The art eventually stopped being discarded, and in the 1970s it generally became policy to return the covers and pages to the artists, many of whom began selling it to fans and collectors, who are hungry for it. Last month the cover of Weird Science No. 16, from 1952, drawn by Wally Wood, sold for $200,000. In February an inside black-and-white page from the 1963 X-Men No. 1, by the influential Jack Kirby, sold for $33,460. Late last year two color paintings by Alex Ross, used as covers for a recent Justice League story, were sold by his art dealer for $45,000 and $50,000. In 2005 an auction for the black-and-white cover of Batman No. 11, from 1942, by Fred Ray and Jerry Robinson, closed at $195,500.
§ Brian Heater interviews Ralph Bakshi
Yeah, Crumb—yes. That’s a very good question. When I did the Dr. Suess’s Butter Battle, I respected Suess—Ted Geisel. There wasn’t that material in Fritz—in other words, Fritz didn’t have that depth. It was cute, it was sweet, but there was nowhere to put it. That’s why Crumb hates the picture, because I slipped a couple of things in there that he despises, like the rabbis—the pure Jewish stuff. Fritz can’t hold that kind of commentary. Winston is “just a typical Jewish broad from Brooklyn.” There was nothing—it was cute and well-done, but there was nothing that had that much depth. With Traffic, Michael who had never gotten laid and was going out with a black girl, and his father’s an Italian racist, and his mother’s Jewish—we set up a situation that’s vibrating with undertones. Fritz didn’t have that. And they’re animals. They’re cut little animals. There wasn’t the depth to Fritz. I couldn’t get there if I wanted to.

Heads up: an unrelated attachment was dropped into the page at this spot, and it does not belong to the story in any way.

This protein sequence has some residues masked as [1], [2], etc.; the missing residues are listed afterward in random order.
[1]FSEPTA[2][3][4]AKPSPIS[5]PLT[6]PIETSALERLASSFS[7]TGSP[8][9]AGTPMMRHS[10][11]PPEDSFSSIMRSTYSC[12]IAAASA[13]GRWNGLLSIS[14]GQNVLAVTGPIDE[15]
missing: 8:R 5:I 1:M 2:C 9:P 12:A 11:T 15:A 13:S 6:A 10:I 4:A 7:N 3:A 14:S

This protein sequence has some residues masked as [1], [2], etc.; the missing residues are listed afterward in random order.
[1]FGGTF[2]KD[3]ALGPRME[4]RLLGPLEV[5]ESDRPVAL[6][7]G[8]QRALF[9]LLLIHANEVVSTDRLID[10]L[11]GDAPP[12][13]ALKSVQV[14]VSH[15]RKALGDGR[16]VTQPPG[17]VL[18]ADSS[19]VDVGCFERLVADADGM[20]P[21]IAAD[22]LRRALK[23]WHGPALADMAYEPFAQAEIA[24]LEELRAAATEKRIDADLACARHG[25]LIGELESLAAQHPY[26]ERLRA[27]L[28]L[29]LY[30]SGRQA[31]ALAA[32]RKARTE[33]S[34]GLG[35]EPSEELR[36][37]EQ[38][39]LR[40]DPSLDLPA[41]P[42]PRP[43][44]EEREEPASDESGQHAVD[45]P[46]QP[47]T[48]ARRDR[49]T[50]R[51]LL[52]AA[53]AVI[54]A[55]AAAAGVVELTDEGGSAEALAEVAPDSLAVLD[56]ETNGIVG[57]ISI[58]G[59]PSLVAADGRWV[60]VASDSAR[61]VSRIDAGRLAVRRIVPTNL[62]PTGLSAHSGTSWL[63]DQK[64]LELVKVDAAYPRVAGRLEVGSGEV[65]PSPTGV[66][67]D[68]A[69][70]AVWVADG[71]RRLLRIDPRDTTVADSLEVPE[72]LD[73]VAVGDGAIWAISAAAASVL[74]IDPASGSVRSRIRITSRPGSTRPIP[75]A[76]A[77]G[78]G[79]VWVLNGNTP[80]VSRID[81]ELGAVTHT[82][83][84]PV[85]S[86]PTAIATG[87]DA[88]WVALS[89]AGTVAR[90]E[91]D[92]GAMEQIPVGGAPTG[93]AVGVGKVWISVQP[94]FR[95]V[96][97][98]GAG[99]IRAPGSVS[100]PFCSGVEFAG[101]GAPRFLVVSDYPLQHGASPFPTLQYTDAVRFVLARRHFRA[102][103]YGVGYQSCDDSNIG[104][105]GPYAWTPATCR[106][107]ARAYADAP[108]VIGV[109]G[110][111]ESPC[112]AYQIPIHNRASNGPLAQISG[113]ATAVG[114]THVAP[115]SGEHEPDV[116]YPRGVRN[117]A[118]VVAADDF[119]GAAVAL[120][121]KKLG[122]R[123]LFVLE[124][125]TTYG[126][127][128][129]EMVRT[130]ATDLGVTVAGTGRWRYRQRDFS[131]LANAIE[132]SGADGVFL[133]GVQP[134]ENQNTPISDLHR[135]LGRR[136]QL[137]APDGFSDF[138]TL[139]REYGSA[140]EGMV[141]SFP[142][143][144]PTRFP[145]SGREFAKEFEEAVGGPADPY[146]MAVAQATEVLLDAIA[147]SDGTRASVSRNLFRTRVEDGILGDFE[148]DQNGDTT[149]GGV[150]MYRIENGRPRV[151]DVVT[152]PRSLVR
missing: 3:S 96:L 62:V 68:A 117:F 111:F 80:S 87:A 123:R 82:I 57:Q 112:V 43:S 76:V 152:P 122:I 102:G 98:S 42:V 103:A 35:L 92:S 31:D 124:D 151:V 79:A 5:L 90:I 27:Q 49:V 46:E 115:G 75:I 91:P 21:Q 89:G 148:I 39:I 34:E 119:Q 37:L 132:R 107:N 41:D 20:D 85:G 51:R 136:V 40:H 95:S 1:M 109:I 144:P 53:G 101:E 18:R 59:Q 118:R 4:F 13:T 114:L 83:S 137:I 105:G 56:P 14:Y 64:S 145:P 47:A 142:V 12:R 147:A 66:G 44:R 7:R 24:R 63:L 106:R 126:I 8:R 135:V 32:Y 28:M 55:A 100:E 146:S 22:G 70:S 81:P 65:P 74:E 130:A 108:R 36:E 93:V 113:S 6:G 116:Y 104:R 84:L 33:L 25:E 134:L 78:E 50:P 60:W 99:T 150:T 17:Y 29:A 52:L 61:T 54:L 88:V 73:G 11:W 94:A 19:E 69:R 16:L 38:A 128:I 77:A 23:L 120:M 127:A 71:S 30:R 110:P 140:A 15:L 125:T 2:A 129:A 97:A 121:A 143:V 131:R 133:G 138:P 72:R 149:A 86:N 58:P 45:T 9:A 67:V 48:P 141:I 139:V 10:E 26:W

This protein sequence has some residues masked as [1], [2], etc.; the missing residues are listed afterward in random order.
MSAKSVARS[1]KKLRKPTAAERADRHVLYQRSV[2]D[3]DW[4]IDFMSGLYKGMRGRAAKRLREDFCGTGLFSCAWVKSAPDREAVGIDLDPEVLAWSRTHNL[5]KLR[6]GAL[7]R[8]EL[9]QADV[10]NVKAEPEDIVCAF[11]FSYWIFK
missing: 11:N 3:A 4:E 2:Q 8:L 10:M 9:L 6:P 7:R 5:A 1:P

§ Of all the panels at Heroes Con NOT to be recorded, it had to be the Jaime Hernandez/Jim Rugg/Frank Santoro discussion on craft in comics.
§ Preview: What will the studios present at Comic-con?
§ This analysis of summer box-office shows comic book movies pulling their weight.